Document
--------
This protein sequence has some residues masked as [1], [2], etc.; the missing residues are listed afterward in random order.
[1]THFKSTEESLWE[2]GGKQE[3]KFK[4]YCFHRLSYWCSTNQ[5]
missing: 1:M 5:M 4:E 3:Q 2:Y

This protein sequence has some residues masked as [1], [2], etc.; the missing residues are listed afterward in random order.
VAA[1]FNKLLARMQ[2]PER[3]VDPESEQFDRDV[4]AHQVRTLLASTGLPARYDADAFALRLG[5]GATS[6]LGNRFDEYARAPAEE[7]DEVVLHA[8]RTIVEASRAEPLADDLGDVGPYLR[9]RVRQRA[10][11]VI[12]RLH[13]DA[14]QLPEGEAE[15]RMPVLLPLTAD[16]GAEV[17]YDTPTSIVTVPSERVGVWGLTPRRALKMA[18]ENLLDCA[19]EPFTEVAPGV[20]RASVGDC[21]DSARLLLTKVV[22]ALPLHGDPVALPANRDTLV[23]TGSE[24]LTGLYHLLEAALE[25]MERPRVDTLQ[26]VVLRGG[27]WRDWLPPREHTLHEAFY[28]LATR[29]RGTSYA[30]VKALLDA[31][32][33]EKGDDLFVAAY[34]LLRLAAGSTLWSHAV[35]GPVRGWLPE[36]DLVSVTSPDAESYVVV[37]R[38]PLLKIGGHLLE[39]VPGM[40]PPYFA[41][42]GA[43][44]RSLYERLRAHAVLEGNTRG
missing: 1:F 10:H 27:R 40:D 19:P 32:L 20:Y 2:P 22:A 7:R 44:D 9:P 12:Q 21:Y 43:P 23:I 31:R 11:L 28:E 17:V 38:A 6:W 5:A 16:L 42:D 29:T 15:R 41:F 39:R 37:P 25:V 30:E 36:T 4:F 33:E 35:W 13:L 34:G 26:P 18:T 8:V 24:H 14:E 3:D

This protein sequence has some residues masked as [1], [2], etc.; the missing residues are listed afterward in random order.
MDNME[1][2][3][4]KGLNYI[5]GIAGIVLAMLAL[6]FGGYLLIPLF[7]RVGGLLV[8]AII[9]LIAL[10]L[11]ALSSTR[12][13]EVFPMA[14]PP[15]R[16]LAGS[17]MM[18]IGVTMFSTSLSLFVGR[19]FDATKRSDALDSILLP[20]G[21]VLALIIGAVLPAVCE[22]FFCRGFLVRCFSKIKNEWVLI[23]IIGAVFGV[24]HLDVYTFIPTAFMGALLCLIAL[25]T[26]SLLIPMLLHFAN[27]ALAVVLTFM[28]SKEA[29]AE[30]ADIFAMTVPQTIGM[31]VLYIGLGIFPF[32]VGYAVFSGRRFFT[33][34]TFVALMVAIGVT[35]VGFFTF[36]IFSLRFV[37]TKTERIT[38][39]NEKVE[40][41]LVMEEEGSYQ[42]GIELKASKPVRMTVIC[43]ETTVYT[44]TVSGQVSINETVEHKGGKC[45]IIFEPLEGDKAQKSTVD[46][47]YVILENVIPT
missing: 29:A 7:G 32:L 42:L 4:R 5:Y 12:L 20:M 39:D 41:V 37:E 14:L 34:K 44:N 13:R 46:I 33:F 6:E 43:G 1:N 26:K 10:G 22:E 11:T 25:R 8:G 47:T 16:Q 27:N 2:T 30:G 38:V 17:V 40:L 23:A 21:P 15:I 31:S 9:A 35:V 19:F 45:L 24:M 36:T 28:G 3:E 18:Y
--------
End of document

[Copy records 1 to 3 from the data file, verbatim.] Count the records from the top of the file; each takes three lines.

This protein sequence has some residues masked as [1], [2], etc.; the missing residues are listed afterward in random order.
[1]THFKSTEESLWE[2]GGKQE[3]KFK[4]YCFHRLSYWCSTNQ[5]
missing: 1:M 5:M 4:E 3:Q 2:Y

This protein sequence has some residues masked as [1], [2], etc.; the missing residues are listed afterward in random order.
VAA[1]FNKLLARMQ[2]PER[3]VDPESEQFDRDV[4]AHQVRTLLASTGLPARYDADAFALRLG[5]GATS[6]LGNRFDEYARAPAEE[7]DEVVLHA[8]RTIVEASRAEPLADDLGDVGPYLR[9]RVRQRA[10][11]VI[12]RLH[13]DA[14]QLPEGEAE[15]RMPVLLPLTAD[16]GAEV[17]YDTPTSIVTVPSERVGVWGLTPRRALKMA[18]ENLLDCA[19]EPFTEVAPGV[20]RASVGDC[21]DSARLLLTKVV[22]ALPLHGDPVALPANRDTLV[23]TGSE[24]LTGLYHLLEAALE[25]MERPRVDTLQ[26]VVLRGG[27]WRDWLPPREHTLHEAFY[28]LATR[29]RGTSYA[30]VKALLDA[31][32][33]EKGDDLFVAAY[34]LLRLAAGSTLWSHAV[35]GPVRGWLPE[36]DLVSVTSPDAESYVVV[37]R[38]PLLKIGGHLLE[39]VPGM[40]PPYFA[41][42]GA[43][44]RSLYERLRAHAVLEGNTRG
missing: 1:F 10:H 27:R 40:D 19:P 32:L 20:Y 2:P 22:A 7:R 44:D 9:P 12:Q 21:Y 43:P 23:I 31:R 11:L 28:E 17:V 38:A 6:W 5:A 16:L 42:D 29:T 15:R 41:F 39:R 37:P 25:V 30:E 36:T 4:F 33:E 35:W 13:L 34:G 26:P 18:T 8:V 24:H 14:E 3:D

This protein sequence has some residues masked as [1], [2], etc.; the missing residues are listed afterward in random order.
MDNME[1][2][3][4]KGLNYI[5]GIAGIVLAMLAL[6]FGGYLLIPLF[7]RVGGLLV[8]AII[9]LIAL[10]L[11]ALSSTR[12][13]EVFPMA[14]PP[15]R[16]LAGS[17]MM[18]IGVTMFSTSLSLFVGR[19]FDATKRSDALDSILLP[20]G[21]VLALIIGAVLPAVCE[22]FFCRGFLVRCFSKIKNEWVLI[23]IIGAVFGV[24]HLDVYTFIPTAFMGALLCLIAL[25]T[26]SLLIPMLLHFAN[27]ALAVVLTFM[28]SKEA[29]AE[30]ADIFAMTVPQTIGM[31]VLYIGLGIFPF[32]VGYAVFSGRRFFT[33][34]TFVALMVAIGVT[35]VGFFTF[36]IFSLRFV[37]TKTERIT[38][39]NEKVE[40][41]LVMEEEGSYQ[42]GIELKASKPVRMTVIC[43]ETTVYT[44]TVSGQVSINETVEHKGGKC[45]IIFEPLEGDKAQKSTVD[46][47]YVILENVIPT
missing: 29:A 7:G 32:L 42:L 4:R 5:Y 12:L 20:M 39:D 41:V 37:E 14:L 34:K 44:N 13:R 46:I 33:F 6:E 43:G 1:N 26:K 10:G 22:E 11:T 25:R 8:G 47:T 16:Q 27:N 2:T 30:G 38:V 17:V 40:L 23:A 21:P 15:I 31:S 9:A 35:V 19:F 45:L 24:M 36:T 28:G 3:E 18:Y